GeForce Now streaming service upgraded to Pascal architecture

Streaming PC games to the living room at maximum graphics settings has long been the dream for many a gamer who, for some reason or another, doesn’t have access to a high-end gaming computer yet wants to experience the “master race” lifestyle. Nvidia has now, for all intents and purposes, made that possible with its announcement that its GeForce Now game streaming platform has been upgraded to the current-generation Pascal architecture, specifically the GTX 1080 GPU.

The Nvidia GeForce GTX 1080 is the second most powerful graphics card on the planet, bested only by the company’s own mighty yet prohibitively expensive Titan X Pascal. The GTX 1080 is powerful enough to play all current games (with the exception of a handful of hardware-busting titles) at the industry-standard 1080p resolution and a constant 60 frames per second, with graphics settings set to their “Ultra” preset, and holds its own fairly well at more extreme resolutions such as 1440p and even 2160p, more commonly known as 4K.

What this means for gamers who use (or are interested in using) GeForce Now to stream games to their Shield device is that they will now be able to enjoy all the available GeForce Now games at their highest visual fidelity, without worrying about compromises in resolution, level of detail, or frame rate. Games such as The Witcher 3, Shadow Warrior 2, and Batman: Arkham Knight will stream fluently and beautifully from Nvidia’s servers directly to Shield devices.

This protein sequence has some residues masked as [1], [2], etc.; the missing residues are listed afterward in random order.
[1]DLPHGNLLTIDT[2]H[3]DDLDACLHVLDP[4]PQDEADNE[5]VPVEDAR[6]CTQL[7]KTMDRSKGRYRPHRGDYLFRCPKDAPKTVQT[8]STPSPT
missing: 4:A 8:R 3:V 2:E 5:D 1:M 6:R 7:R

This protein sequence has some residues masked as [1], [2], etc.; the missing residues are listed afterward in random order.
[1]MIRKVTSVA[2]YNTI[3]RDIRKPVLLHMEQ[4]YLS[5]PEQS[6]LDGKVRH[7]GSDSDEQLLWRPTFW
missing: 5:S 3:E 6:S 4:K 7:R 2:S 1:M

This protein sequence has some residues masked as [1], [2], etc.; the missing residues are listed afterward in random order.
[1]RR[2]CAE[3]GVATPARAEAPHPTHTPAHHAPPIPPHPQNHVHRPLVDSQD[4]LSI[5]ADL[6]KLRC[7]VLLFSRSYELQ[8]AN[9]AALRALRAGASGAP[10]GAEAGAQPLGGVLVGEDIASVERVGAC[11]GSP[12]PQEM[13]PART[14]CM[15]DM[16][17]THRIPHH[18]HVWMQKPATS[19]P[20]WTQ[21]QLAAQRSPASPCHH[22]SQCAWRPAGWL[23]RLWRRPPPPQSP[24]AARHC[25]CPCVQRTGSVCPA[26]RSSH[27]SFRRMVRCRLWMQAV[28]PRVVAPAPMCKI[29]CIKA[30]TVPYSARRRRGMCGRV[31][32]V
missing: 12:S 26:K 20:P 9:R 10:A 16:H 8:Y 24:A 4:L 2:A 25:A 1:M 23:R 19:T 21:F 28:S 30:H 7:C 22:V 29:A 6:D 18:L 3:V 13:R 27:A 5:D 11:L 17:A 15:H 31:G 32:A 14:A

The revamped GeForce Now streaming service is immediately available to all Shield users—whether they use its set-top, tablet, or handheld incarnations—for $7.99 a month, with a one-month free trial for new subscribers. This price is for the streaming service itself—games must be purchased separately, but many include digital keys for activating a game on a traditional PC storefront such as Steam.

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